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SNYDER: Super Bowl Media Day has a bit of everything except news
Question of the Day
The NFL has been derided as the “No Fun League” since at least 1985, when Billy “White Shoes” Johnson was penalized twice for his signature touchdown dance. But in another sense, 1985 is when NFL fun reached a new level that’s still growing, sparked by the Chicago Bears, William “Refrigerator” Perry and the Super Bowl Shuffle.
Whether you credit them or blame them, “Da Bears” helped make Super Bowl Media Day the spectacle it has become.
They were crossover stars in sports’ biggest crossover event, making Mike Ditka, Walter Payton, Jim McMahon and Perry icons in pop culture as well as NFL circles. Ditka starred on “Saturday Night Live,” Payton appeared on the cover of Time and Perry graced the cover of Rolling Stone. Meanwhile, McMahon was showing his behind — mooning a media helicopter at practice — and defying the rules on headbands.
It was only a matter of time before ESPN decided Media Day would make for great programming (or least kill some time). MTV, Entertainment Tonight, Nickelodeon and a bunch of other networks followed suit, all trying to get their own piece of America’s undeclared national holiday.
The NFL, always willing to tighten its stranglehold as the country’s No. 1 passion, has welcomed all comers. Two thousand credentials were issued for Tuesday’s Media Day at Indianapolis’ Lucas Oil Stadium. The bigger surprise — since the league never saw a dollar it didn’t crave — is that tickets were sold for the first time. More than 7,000 fans thought it was a worthwhile expenditure of time and money (one hour each for the New England Patriots and New York Giants, separated by a one-hour intermission, for $25).
These confabs rarely deliver any real news outside of who took honors for the craziest outfit, dumbest question and silliest prop. The players have been schooled to make their answers as innocuous as possible, free from anything that’s remotely inflammatory, controversial or worthy of the bulletin board.
For instance, Patriots quarterback Tom Brady was asked if he wanted a Super Bowl rematch as much as the Patriots fan. “There has been a great rivalry between Boston and New York for a long time,” he said, according to an NFL transcript. “When I got to the team, it was always Red Sox-Yankees. We’ve had some pretty meaningful games against the Giants over the past few years, so I don’t think anyone is disappointed that it’s the Giants.”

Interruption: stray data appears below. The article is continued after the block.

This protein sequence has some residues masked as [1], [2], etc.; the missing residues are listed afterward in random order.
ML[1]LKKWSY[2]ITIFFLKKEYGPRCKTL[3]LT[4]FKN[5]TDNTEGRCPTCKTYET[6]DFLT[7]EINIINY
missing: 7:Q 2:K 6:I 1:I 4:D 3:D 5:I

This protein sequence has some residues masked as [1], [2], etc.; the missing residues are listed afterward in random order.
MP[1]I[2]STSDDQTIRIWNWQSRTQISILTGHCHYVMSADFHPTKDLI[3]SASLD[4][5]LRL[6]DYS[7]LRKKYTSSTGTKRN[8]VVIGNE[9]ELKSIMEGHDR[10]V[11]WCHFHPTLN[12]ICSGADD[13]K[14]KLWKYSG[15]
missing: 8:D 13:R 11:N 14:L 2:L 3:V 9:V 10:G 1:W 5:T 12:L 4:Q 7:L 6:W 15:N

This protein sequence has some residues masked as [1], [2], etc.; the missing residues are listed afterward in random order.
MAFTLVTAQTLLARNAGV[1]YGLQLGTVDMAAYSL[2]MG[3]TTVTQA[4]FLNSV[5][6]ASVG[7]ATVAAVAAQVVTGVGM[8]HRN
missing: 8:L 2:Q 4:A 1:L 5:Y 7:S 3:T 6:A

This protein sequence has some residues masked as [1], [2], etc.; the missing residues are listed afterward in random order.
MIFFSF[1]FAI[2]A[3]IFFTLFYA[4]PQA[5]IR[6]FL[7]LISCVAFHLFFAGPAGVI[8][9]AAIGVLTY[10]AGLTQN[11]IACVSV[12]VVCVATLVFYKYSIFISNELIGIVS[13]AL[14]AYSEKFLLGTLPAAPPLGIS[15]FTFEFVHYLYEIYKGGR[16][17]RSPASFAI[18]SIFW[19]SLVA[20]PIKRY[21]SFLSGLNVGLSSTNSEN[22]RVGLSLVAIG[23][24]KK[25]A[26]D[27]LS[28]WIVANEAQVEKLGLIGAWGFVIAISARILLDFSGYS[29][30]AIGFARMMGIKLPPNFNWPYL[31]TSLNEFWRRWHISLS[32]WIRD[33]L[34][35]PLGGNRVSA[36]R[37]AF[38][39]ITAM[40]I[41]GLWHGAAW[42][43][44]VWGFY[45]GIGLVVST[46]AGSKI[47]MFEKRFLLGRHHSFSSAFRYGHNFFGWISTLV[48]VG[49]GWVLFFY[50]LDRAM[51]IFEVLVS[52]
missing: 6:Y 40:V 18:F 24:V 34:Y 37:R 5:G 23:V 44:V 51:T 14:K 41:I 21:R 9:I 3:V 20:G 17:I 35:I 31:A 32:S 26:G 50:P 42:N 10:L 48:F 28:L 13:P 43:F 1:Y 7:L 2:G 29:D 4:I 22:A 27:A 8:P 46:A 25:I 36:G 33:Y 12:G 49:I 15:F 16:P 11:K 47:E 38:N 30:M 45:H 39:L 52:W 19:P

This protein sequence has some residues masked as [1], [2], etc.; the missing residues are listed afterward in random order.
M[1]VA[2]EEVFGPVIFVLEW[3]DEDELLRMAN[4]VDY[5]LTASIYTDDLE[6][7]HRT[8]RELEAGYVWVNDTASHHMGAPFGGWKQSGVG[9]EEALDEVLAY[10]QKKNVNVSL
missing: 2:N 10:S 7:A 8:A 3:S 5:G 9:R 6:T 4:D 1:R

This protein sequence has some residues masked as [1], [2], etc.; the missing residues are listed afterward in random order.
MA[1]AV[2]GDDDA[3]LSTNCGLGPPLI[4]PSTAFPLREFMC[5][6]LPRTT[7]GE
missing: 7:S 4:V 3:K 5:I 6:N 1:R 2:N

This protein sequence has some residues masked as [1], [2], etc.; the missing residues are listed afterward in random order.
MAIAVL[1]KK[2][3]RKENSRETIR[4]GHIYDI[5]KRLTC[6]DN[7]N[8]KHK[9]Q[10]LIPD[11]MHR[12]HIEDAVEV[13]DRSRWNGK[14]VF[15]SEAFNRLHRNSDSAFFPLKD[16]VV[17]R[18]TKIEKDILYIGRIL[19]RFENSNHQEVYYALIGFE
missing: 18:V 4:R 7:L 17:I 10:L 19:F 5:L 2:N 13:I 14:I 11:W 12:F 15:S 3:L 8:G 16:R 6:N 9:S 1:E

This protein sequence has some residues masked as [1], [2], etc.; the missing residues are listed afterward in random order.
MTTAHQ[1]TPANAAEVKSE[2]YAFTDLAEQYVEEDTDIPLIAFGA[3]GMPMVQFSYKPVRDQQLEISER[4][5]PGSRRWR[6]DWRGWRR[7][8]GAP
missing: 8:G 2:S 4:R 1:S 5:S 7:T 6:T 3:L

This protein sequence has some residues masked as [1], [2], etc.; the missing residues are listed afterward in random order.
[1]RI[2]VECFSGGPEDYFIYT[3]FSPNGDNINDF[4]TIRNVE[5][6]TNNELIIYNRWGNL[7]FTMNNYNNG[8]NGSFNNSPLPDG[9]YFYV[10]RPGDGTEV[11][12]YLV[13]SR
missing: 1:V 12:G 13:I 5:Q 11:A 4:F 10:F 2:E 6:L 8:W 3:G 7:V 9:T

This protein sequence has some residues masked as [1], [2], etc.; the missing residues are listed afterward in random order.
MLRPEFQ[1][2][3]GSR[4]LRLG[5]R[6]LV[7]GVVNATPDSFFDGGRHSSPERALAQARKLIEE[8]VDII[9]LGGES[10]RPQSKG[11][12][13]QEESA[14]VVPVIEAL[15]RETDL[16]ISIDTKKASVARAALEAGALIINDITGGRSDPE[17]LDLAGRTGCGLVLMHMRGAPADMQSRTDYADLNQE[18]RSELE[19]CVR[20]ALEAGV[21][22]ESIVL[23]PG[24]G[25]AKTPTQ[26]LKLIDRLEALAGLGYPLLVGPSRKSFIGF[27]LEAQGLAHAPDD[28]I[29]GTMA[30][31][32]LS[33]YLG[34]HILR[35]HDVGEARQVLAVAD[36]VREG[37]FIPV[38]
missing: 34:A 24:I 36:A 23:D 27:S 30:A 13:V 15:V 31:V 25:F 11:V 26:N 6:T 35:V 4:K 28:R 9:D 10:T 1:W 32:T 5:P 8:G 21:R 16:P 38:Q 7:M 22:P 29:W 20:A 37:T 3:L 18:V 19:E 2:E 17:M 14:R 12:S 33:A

(Yawn. That’s nothing like the bravado he exhibited Sunday at a pep rally, when he told 25,000 Patriots fans that he hoped “we have a lot more people at our party next weekend.” To those who said the New York media made too much of the comment, I have a simple question: What party? Unless there are plans for a bash even if they lose, Brady was referencing their victory celebration. Had he said “a party” instead of “our party,” he would’ve avoided the dustup).
Media Day isn’t about football as much as the league’s season-ending event, which everyone attests is more than just a game. Many veteran sports journalists don’t care for the proceedings, forced to go elbow-to-elbow with “reporters” who never cover the NFL.
“Will you have the power of the divine beast, the dragon, on Sunday?” one character asked Brady.
“Whatever the hell that means, I hope so,” Brady said.
Someone else wanted to know what advice Brady gets from his supermodel wife, Gisele.
“Throw the ball quickly,” he said. “She doesn’t like it when I get hit very often.”
It’s all harmless and some of it is funny. In an era that’s saturated with coverage via cable and cyberspace, there’s no shortage of outlets that will dissect, say, the Giants‘ receivers vs. the Patriots‘ secondary, or the Patriots‘ offensive line vs. the Giants‘ pass rush. After Tuesday’s circus, the questions return to normal in the run-up to Sunday.
So while Media Day has minimal value to hardcore football fans and journalists, it’s another entry point for the casual fans who make the NFL such a juggernaut. The day is a nod to the fact that the nation’s top 10 all-time most-watched TV programs (based on number of viewers) are Super Bowls, as are eight of the 15 most-watched TV programs based on audience rating.
The league might be a little overzealous in handling on-field celebrations, socks of varying lengths and shoes of varying colors.
But when it comes to the Tuesday before the Super Bowl, the NFL allows us to put some fun in football.
© Copyright 2014 The Washington Times, LLC. Click here for reprint permission.
About the Author
Deron Snyder is an award-winning journalist and Washington Times sports columnist with more than 25 years of experience. He has worked at USA Today and his column was syndicated in Gannett’s 80-plus newspapers from 2000-2009, appearing in The Arizona Republic, The Indianapolis Star, The Detroit News and many others. Follow Deron on Twitter @DeronSnyder or email him at email@example.com.
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